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You must manage the cost of your own research and fieldwork, whether this is abroad or at home. Our students carry out research projects internationally, and in museums, zoos, labs and libraries closer to home.
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You may have the opportunity to visit a zoo or animal sanctuary in the UK or mainland Europe.
UK field trip
|You will have the opportunity to visit a Monkey Sanctuary in Cornwall||Typically £0|
It’s your responsibility to cover print / binding costs where coursework submission is required. Please note that a lot of the coursework is now submitted online.
|You may choose to purchase books to support your studies. Many books on our reading lists are available via the Library, or can be purchased secondhand.||£20-60 per book|
Accommodation fees in Brookes Letting (most do not include bills)
|£94-265 per week|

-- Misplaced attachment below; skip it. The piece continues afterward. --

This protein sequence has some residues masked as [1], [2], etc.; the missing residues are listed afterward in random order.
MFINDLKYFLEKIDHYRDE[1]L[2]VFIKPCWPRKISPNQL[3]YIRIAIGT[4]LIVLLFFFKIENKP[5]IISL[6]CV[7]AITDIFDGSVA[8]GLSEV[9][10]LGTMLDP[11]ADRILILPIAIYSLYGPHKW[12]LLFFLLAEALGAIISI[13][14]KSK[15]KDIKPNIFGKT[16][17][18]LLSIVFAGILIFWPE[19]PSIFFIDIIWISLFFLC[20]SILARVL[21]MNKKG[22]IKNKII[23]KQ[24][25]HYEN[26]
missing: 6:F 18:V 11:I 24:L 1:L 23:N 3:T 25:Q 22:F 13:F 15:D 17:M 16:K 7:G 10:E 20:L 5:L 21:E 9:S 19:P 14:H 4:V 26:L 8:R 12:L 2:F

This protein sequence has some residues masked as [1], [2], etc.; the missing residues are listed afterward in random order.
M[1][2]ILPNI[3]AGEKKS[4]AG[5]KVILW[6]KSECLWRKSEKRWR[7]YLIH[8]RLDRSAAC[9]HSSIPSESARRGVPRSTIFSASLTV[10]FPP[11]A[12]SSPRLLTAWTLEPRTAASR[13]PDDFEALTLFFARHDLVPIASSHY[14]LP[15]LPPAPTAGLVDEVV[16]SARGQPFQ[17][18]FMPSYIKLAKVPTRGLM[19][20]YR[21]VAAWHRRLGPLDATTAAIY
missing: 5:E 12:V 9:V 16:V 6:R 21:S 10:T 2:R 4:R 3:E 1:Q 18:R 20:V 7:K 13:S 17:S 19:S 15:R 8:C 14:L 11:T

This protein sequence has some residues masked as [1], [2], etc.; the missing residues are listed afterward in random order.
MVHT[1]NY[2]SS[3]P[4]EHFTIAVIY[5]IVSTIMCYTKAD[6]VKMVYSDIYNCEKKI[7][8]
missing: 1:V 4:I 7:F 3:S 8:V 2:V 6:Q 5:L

Accommodation fees in university halls (bills included, excluding laundry costs)
|£122-180 per week|
Graduation costs include tickets, gowning and photography. Gowns are not compulsory but typically students do hire robes, starting at £41.
Students are responsible for their own travel to and from university for classes. BrookesBus travel is subsidised for full-time undergraduate students that are on a course with a fee of £9,250 or more, or living in an Oxford Brookes hall of residence. There is an administration fee for the production of a BrookesKey.
Financial support and scholarships
Featured funding opportunities available for this course.
The Faculty of Humanities and Social Sciences believes strongly in the importance of making a difference to the world of our students, and in the ability and potential of our students to make a difference in the world. The Dean's Scholarship is one small way in which we make that belief tangible. Please click on the link above to find out more.
There are also opportunities to apply for a scholarship which covers the fees for a student from a primate habitat country. Applicants must indicate on their application that they would like to be considered for this scholarship.